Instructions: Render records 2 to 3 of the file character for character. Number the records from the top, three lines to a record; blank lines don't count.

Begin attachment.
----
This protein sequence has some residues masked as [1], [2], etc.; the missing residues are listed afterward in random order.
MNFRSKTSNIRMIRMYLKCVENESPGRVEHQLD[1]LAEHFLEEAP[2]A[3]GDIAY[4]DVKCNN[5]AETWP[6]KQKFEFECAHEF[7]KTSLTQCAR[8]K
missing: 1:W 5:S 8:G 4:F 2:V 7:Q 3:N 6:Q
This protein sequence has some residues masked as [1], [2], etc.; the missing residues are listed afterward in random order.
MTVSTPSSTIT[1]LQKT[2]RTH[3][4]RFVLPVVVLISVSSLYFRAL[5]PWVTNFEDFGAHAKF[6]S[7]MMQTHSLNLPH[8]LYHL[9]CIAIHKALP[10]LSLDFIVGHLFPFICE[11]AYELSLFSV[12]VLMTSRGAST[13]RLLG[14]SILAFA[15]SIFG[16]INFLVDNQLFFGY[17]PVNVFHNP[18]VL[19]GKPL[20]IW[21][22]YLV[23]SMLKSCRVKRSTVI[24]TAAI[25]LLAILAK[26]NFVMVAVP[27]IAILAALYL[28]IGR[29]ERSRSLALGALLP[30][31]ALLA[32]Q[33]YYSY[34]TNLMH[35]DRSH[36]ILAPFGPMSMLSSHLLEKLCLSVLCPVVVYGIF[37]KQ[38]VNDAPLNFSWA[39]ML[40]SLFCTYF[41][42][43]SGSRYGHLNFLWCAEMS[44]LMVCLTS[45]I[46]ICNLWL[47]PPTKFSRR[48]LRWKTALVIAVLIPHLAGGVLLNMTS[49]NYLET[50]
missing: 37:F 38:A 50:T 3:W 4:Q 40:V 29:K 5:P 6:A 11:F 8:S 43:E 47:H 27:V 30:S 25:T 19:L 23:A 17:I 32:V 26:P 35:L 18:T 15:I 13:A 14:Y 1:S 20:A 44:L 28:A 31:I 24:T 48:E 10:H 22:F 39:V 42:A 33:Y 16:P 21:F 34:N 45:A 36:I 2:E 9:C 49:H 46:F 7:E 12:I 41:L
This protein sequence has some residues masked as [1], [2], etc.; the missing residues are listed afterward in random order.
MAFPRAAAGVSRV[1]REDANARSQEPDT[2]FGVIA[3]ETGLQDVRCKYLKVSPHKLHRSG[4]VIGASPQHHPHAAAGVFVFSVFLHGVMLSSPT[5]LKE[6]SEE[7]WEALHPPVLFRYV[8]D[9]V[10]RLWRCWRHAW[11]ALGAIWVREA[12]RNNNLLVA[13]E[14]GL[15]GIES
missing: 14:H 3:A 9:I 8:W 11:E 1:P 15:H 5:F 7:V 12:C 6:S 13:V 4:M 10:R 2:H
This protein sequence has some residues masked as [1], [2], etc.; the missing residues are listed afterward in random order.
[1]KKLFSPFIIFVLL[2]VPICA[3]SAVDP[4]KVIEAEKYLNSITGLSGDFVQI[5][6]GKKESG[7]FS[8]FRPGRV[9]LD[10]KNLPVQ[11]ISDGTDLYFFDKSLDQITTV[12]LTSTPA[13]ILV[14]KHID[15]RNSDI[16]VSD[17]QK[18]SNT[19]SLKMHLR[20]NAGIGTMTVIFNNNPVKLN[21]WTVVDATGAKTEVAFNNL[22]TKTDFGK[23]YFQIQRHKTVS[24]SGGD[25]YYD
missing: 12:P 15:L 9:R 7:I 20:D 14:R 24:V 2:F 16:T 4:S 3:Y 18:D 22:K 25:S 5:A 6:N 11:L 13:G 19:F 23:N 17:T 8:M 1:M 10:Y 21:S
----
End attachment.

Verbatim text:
This protein sequence has some residues masked as [1], [2], etc.; the missing residues are listed afterward in random order.
MTVSTPSSTIT[1]LQKT[2]RTH[3][4]RFVLPVVVLISVSSLYFRAL[5]PWVTNFEDFGAHAKF[6]S[7]MMQTHSLNLPH[8]LYHL[9]CIAIHKALP[10]LSLDFIVGHLFPFICE[11]AYELSLFSV[12]VLMTSRGAST[13]RLLG[14]SILAFA[15]SIFG[16]INFLVDNQLFFGY[17]PVNVFHNP[18]VL[19]GKPL[20]IW[21][22]YLV[23]SMLKSCRVKRSTVI[24]TAAI[25]LLAILAK[26]NFVMVAVP[27]IAILAALYL[28]IGR[29]ERSRSLALGALLP[30][31]ALLA[32]Q[33]YYSY[34]TNLMH[35]DRSH[36]ILAPFGPMSMLSSHLLEKLCLSVLCPVVVYGIF[37]KQ[38]VNDAPLNFSWA[39]ML[40]SLFCTYF[41][42][43]SGSRYGHLNFLWCAEMS[44]LMVCLTS[45]I[46]ICNLWL[47]PPTKFSRR[48]LRWKTALVIAVLIPHLAGGVLLNMTS[49]NYLET[50]
missing: 37:F 38:A 50:T 3:W 4:Q 40:V 29:K 5:P 6:A 11:F 8:S 43:E 47:H 27:V 30:S 25:T 19:L 23:A 17:I 32:V 26:P 35:L 18:T 15:I 13:A 14:Y 1:S 20:A 44:L 28:A 31:I 24:T 48:E 10:H 22:F 39:V 42:A 33:Y 16:P 21:F 34:N 45:A 36:I 2:E 9:C 49:H 46:F 7:E 12:I 41:L
This protein sequence has some residues masked as [1], [2], etc.; the missing residues are listed afterward in random order.
MAFPRAAAGVSRV[1]REDANARSQEPDT[2]FGVIA[3]ETGLQDVRCKYLKVSPHKLHRSG[4]VIGASPQHHPHAAAGVFVFSVFLHGVMLSSPT[5]LKE[6]SEE[7]WEALHPPVLFRYV[8]D[9]V[10]RLWRCWRHAW[11]ALGAIWVREA[12]RNNNLLVA[13]E[14]GL[15]GIES
missing: 14:H 3:A 9:I 8:W 11:E 1:P 15:H 5:F 7:V 12:C 6:S 13:V 4:M 10:R 2:H